I never thought about it much, but there is something very alluring about Mrs. Brisby. Maybe, it's the sweet voice of Elizabeth Hartman, or maybe it's her little mouse eyes (I hope it's not her little mouse eyes). The real secret of NIMH is Mrs. Brisby's cloaked sexuality. Mrs. Brisby was perhaps the first woman a kid growing up in the 80's saw naked. I've talked about it a little bit in my article on cartoon animals with pants, but Mrs. Brisby represents that oddity in cartoon nudity: she's 100% clothed with only a little red cape on. Even though you can see most of everything underneath the cape, it doesn't count as nudity unless she removes the cape. When Mrs. Brisby loses her red cape and is captured by the Fitzgibbon's son as his pet, a strange thing happens: Mrs. Brisby both becomes an ordinary mouse and a naked woman. This scene in particular has some S&M undertones, as well as some of injection scenes with the rats of NIMH.
For a certain age group, Mrs. Brisby was one of the first times a character was recognizably nude on screen. Whereas other funny animal characters like Bugs Bunny are always nude and therefore clothed in their nudity, Mrs. Brisby actually became nude. The other famous nudist cartoon of that time was, of course, those kinky cats of Thundera, the Thundercats.
So, one hand you have the counterculture influence of Fritz the Cat, but the other side is young adults who came into their own sexuality in the era of Saturday morning cartoons. And these two sides meet in Fur. Is it right? Is it wrong? Who knows? But it is a very American concept, these are western ideas of sexuality merging together. Walk tall, Riley, because this is your sexual history, don't let anyone take that way from you.
A lot of hubbub has been made of this J. Crew ad that has a kid with pink nail polish on his toes. The argument is being made that J. Crew is pushing the boundaries of gender identity, and some have gone as far to say that J. Crew is somehow promoting transgender lifestyles (Oh, silly old, Fox News bear). If you think about it, it really is in the best interest for one of the blandest, most conservative clothing companies to promote transgendered children. Because what do angry parents cover up their transgendered children with... lots of clothing. And what kind of clothing... the blandest, most conservative clothing they can find. Win, win... they promote a liberal agenda and milk conservative sales in the process.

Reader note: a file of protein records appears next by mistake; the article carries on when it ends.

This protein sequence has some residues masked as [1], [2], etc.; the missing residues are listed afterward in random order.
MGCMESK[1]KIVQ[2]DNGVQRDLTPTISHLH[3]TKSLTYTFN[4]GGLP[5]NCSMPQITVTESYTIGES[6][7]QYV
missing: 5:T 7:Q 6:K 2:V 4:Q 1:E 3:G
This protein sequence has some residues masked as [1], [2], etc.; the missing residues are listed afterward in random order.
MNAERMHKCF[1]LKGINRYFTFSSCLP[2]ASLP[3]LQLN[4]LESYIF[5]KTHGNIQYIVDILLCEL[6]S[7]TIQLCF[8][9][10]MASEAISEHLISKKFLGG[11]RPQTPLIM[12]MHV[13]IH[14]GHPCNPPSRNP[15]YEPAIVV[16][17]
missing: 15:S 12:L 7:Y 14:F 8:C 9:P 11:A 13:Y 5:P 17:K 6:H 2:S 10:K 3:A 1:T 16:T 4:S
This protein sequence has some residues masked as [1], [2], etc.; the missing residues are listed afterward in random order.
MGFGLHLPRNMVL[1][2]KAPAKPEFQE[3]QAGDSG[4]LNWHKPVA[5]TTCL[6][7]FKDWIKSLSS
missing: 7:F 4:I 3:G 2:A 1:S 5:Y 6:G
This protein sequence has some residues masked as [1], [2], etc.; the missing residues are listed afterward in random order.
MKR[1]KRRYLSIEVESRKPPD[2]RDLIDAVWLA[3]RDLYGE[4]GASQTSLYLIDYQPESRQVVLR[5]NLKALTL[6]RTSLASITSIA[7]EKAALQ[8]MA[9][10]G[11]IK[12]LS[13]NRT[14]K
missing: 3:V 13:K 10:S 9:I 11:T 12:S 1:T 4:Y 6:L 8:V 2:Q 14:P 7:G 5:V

Maybe, it's just me, but it's kind of a stretch to say they're sending out some sort of subliminal message about gender roles through the color of nail polish. The biggest problem I have with this is colors have no gender. Any gender role that is applied to a color is something we as a society have applied to that color. And these societal norms and values have a tendency to change over time. Pink used to be a masculine color in American society. 100 years ago pink was the color associated with baby boys, and at the very least was considered a gender neutral color. It wasn't until the 50's when the color pink heavily entered French fashion that pink took on a more feminine undertone. This being the case, I don't think it's anything particularly gender bending about pink nail polish. It's just a kid with any of his favorite crayon colors on his toes. And how do know that's it's about the color and not the nail polish itself? Maybe, he wants to be goth? We don't know.
I think the bigger question is what's up with his shirt? This is what they're actually selling. It's interesting that French fashion helped changed gender roles 60 years ago because that shirt is awfully French looking. Is J. Crew really trying to say something about France? This is the same exact shirt popular with ol' timey French sailors and baguette salesmen from Paris to Marseille. Are they trying to promote sex in every port? Bread? Underage wine drinking? Amelie? I don't know, but that kid is a beret and a pencil thin mustache away from being a famous painter. And is that what J. Crew is trying to say? I see that shirt and I just want to paint and be all kinds of artistic. Are they trying to turn our children into French Impressionists? Visible brush strokes, unmixed colors, capturing the natural changing qualities of light? Is this how we want our children raised? No sir, this is America and if they're going to be any sort of Impressionists it is going to be Freedom Impressionists. But why would J. Crew want to create a generation of French Impressionists? Well, what happens when you paint? You get paint on your clothes, you ruin them, and you have to buy more clothes. You're sly, Mr. Crew, but I'm onto you.
Or is this something about sailors? Are they trying to get our children to join the Navy? Has the United States Navy paid J. Crew to create fashionable nautical friendly attire to inspire our children to enlist 15 to 20 years from now. Or is J. Crew still trying to promote gender ambiguity, not through nail polish, but through sailor suits. Striped shirt = sailor = Navy = In the Navy = Village People = mustaches = gay sex. Is that what you're up to J. Crew!? Is it!? IS IT!?
Most likely. I can't see how it's not.
If J. Crew is trying to send some sort of message, French Impressionism and any of this is just as likely as transgendered lifestyles.